Knowing what to feed our kids can be as confusing as knowing what to feed ourselves- maybe even moreso, because as moms, we feel it is our duty to nourish our kids well. And it is- to some extent. But the reality is, it's not just our job to raise healthy kids- it's our job to foster healthy adults, who enjoy good food- and have a healthy relationship with food. Because when all is said and done, and your kids are no longer in your home, all that's left will be their relationship with food. You want it to be a good one!
A study done in 2010 on college students and their parents revealed that parents who were more strict about food ended up with kids who were more than double as likely to be obese or be binge eaters. That being said, we want to raise nourished kids! Thankfully, there is SO much we can do to ensure our kids are getting an abundance of nutrient-dense foods so they grow well. So today, I thought I'd bring you through the very basics of kids nutrition, 101. Listen to the audio here.
Kids were born to eat.
One of the most powerful things I learned in my college lifecycle nutrition class was this: kids naturally self-regulate. This is amounts, AND nutrients.
We were born with the innate need for nourishment through food. So it's our only job to prepare and provide nutrient-dense foods- and foods of all sorts and foster our children's innate cues. How do we do this?
1. Encourage TRUST. How many of trust our bodies to tell us when and what to eat? Many of us don’t. But kids have (most of the time) yet to have been tainted with diet culture, so allow your kids to:
Serve themselves when they are old enough to do so, so they can choose an amount that feels comfortable and safe for them (a large portion can be daunting, a small portion can feel restrictive)
Tell you when they’re hungry and when they’re full, rather than basing off of a clean plate or ‘one more bite’. Remember: their bodies know best.
2. No Off-Limit foods. NOW-- this does not mean every time your kid watches a TV commercial with the latest gummy, squeezy, sugary snack you buy it for them and let them eat it for breakfast. Now, What choices you make around food are none of my business, that is totally up to you and I’m not here to judge, just educate. When I say no off limit foods, it means there is no restriction around type of foods, barring food allergies or sensitivities, of course. When you’re at home, you choose the type of foods you allow into your home and WHEN you’re serving them. Ellyn Satter, dietitian and researcher calls this the division of responsibility. The PARENTS provides, the CHILD decides. So you offer the food, and when, and you sit back and LIG, mama. LET IT GO. Remember- kids self regulate. The least healthy thing you can do for your kids is to force them to eat something they don’t want to eat. They will naturally gravitate towards a variety of foods if you let them. But forcing food creates a lack of trust in their bodies.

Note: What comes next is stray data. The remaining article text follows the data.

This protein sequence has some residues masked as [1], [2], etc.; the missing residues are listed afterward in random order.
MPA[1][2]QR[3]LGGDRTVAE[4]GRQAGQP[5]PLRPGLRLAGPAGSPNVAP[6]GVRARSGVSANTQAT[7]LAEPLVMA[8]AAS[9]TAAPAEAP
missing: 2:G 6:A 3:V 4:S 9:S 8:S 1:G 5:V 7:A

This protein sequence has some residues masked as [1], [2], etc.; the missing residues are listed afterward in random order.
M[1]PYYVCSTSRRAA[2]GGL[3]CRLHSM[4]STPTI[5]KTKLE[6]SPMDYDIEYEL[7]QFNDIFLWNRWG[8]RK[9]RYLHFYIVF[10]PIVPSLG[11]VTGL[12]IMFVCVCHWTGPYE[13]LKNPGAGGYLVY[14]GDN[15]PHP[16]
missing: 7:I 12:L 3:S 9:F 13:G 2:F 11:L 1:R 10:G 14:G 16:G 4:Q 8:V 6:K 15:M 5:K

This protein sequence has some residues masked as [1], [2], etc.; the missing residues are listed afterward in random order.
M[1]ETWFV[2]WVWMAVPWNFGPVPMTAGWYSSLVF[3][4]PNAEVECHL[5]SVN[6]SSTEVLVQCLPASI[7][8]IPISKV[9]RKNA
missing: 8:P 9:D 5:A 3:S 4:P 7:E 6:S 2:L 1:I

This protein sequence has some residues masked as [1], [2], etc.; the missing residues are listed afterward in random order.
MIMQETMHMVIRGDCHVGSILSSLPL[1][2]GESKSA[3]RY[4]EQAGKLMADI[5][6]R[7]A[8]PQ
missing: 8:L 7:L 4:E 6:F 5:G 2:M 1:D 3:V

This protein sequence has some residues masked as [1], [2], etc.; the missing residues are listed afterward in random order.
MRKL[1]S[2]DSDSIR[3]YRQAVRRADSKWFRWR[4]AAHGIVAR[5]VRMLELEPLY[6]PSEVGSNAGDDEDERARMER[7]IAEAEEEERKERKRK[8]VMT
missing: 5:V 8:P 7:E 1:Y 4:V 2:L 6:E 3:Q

Think about the kid who is told they have to finish their plate before they eat dessert… This creates an unnecessary sense of novelty around food. Kids are going to naturally gravitate towards sweet or salty foods, so if left completely up to them, yeah, they would probably eat cheetos with a side of doritos and dessert of birthday cake. So YOU provide the nourishing foods, and you allow your kids to decide how much to eat.